Regression algorithms (bit.ly/2qj6uiX) are algorithms that learn to predict the value of a real function for a single instance of data. These algorithms can incorporate input from multiple features by determining the contribution of each feature of the data to the regression function. Once the regression algorithm has trained a function based on already labeled data, the function can be used to predict the label of a new (unlabeled) instance. More information on how to choose algorithms for Azure Machine Learning is available at bit.ly/2gsO6PE.

Scoring and Evaluation

“Scoring” is the process of applying a trained model to new data to generate predictions and other values. The Score Model module (bit.ly/1lpX2Ed), available in the Machine Learning | Score | Score Model section, will predict the number of cache hits according to the selected features, as shown in Figure 7.

Cache Hits Estimation Experiment
Figure 7 Cache Hits Estimation Experiment

After the Scoring step, you can now connect the scored dataset to the Evaluate Model module (bit.ly/1SL05By) to generate a set of metrics used for evaluating the model’s accuracy (performance). Consider the Evaluation step as your QA process: You want to make sure that the predicted values are as accurate as possible by reducing the amount of error. A model is considered to fit the data well if the difference between observed and predicted values is small. The Evaluate Model module is available in the Machine Learning | Evaluate section.


A prediction of cache hits would be pointless if you couldn’t access this information and use it to optimize the pre-allocation of objects in cache. Access to the outcome of the predictive experi­ment is via a Web service that Azure Machine Learning generates and hosts at a public URL. It’s a REST endpoint that accepts a POST request, with an authorization bearer in the header, and a JSON input message in the body.

The authorization bearer is a key that authorizes a client appli­cation to the consumer service. The request body contains the input parameters to pass to the service, as specified in the predictive experiment. The format looks like that shown in Figure 8.

Figure 8 Request Body of the Machine Learning Service

  "Inputs": {
    "inputData": {
      "ColumnNames": [
      "Values": [
  "GlobalParameters": {}

The service’s response is a JSON message containing the scored label, as shown in Figure 9.

Figure 9 Response Body of the Machine Learning Service

  "Results": {
    "outputData": {
      "type": "DataTable",
      "value": {
        "ColumnNames": [
          "Scored Labels"
        "ColumnTypes": [
        "Values": [

Using HttpClient for establishing an HTTP connection to the service, it’s trivial to access the Web service and read the predicted outcome:

  • Input parameters are passed as a collection of strings.
  • The API key is assigned a bearer value in the request’s header.
  • The message is sent to the endpoint as a POST in JSON format.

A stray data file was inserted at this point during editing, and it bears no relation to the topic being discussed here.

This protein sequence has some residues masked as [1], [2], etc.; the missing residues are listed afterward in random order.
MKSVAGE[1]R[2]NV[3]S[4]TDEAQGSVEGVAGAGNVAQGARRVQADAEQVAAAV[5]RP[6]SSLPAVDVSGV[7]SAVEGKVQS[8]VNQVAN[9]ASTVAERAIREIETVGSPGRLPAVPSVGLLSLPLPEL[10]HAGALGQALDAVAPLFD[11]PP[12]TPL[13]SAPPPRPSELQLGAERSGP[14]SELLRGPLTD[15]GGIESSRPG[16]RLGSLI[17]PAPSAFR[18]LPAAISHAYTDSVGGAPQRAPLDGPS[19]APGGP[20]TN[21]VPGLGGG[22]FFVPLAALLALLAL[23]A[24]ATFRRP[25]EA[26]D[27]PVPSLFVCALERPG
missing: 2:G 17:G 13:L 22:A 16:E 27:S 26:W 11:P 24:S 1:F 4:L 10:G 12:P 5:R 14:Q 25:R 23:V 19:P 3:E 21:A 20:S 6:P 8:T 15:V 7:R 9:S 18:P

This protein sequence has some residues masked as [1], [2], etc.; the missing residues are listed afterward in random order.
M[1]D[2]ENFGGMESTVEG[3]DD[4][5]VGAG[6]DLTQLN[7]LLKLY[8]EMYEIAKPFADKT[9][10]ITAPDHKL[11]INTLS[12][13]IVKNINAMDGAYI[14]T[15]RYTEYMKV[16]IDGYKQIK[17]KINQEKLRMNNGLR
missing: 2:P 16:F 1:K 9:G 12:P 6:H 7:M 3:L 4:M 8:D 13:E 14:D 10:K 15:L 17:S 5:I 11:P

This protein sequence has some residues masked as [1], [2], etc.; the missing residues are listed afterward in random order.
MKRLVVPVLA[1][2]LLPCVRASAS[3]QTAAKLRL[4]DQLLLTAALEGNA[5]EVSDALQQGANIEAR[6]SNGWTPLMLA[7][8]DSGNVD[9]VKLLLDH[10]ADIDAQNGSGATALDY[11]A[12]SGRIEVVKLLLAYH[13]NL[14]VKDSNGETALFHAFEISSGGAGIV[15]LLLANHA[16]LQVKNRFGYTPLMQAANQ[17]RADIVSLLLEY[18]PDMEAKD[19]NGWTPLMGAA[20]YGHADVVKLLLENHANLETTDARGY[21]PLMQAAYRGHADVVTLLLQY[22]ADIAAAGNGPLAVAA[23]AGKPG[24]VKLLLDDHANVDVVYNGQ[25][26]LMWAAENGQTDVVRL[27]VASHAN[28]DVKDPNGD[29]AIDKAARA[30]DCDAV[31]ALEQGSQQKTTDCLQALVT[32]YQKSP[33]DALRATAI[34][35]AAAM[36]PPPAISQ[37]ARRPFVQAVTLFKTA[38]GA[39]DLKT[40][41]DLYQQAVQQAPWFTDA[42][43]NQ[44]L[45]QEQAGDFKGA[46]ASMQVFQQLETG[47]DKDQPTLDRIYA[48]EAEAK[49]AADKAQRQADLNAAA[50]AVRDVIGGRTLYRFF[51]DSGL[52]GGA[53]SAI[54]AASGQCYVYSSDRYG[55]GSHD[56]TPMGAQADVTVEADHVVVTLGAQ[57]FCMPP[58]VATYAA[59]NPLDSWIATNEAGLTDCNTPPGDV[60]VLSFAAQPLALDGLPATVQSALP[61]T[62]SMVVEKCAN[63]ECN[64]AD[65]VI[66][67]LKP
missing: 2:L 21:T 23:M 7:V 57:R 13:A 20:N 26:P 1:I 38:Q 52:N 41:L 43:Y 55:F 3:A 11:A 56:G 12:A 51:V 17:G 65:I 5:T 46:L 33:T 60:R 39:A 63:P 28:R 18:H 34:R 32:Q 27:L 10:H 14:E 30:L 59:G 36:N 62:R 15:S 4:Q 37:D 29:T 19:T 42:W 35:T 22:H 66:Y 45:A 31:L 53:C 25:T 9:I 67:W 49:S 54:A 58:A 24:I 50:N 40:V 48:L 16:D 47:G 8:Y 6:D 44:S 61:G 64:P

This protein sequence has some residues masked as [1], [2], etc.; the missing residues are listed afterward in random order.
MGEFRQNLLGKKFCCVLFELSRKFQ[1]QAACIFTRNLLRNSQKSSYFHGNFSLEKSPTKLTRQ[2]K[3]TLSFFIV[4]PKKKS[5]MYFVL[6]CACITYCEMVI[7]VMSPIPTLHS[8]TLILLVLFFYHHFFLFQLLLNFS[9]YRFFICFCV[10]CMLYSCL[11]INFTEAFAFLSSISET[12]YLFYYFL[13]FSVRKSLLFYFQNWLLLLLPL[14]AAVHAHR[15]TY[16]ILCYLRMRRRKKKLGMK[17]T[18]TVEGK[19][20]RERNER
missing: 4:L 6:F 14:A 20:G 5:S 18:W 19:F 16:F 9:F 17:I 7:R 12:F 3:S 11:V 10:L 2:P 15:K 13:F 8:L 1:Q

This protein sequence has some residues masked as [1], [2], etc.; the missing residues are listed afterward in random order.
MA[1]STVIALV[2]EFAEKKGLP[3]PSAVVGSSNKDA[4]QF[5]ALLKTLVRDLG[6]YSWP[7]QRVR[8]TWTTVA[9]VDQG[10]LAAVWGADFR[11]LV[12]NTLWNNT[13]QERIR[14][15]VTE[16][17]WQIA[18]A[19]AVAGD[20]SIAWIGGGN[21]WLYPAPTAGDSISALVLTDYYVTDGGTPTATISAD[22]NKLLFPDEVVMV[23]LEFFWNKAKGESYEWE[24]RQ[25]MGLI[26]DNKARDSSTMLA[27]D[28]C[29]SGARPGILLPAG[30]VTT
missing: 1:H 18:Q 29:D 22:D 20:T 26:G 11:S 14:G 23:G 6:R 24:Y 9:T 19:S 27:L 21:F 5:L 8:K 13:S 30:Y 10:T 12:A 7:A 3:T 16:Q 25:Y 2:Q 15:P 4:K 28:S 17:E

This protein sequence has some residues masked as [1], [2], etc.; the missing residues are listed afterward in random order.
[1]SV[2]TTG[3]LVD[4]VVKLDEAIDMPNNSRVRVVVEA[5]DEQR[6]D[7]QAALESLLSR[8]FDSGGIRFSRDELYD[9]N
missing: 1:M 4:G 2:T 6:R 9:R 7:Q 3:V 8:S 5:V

• The response is read as a string, again in JSON format.

Figure 10 shows the code input for consuming the Machine Learning Service in the Microsoft .NET Framework.

Figure 10 Consuming the Machine Learning Service in the Microsoft .NET Framework

using (var client = new HttpClient())
  var scoreRequest = new
    Inputs = new Dictionary<string, StringTable>() {
        new StringTable()
          ColumnNames = new string[] { "Date", "Object", "Hits" },
          Values = new string[,] {  { "YYYY/MM/DD", "GUID", "#" }  }
    GlobalParameters = new Dictionary<string, string>()
  client.DefaultRequestHeaders.Authorization =
    new AuthenticationHeaderValue("Bearer", apiKey);
  client.BaseAddress = new Uri(serviceEndpoint);
  HttpResponseMessage response =
    await client.PostAsJsonAsync(string.Empty, scoreRequest);
  if (response.IsSuccessStatusCode)
    string result = await response.Content.ReadAsStringAsync();

The full source code is available at bit.ly/2qz4gtm.

Wrapping Up

Observing cache hits for objects over several weeks generated a dataset that could be used in a machine learning project to identify access patterns and predict future demand. By exposing a Web service that can be consumed by an external integration workflow (running on Azure Logic Apps, for example), it’s possible to obtain predictions of demand on specific objects and pre-allocate them in Redis cache before they’re requested in order to minimize miss ratio. The observed improvement was of nearly 20 percent better hit ratio, passing from about 60 percent to almost 80 percent in the L2 cache. This has helped sizing the L2 cache accordingly, and by using the regional syncing capability of Azure Redis Cache, its minimized sync time between distributed nodes by a similar proportion (20 percent shorter duration).

Stefano Tempesta is a Microsoft MVP and technology ambassador, as well as a chapter leader of CRMUG for Italy and Switzerland. A regular speaker at international conferences, including Microsoft Ignite, NDC, API World and Developer Week, Tempesta’s interests span across cloud, mobile and Internet of Things. He can be reached via his personal Web site at tempesta.space.

Thanks to the following Microsoft technical expert for reviewing this article: James McCaffrey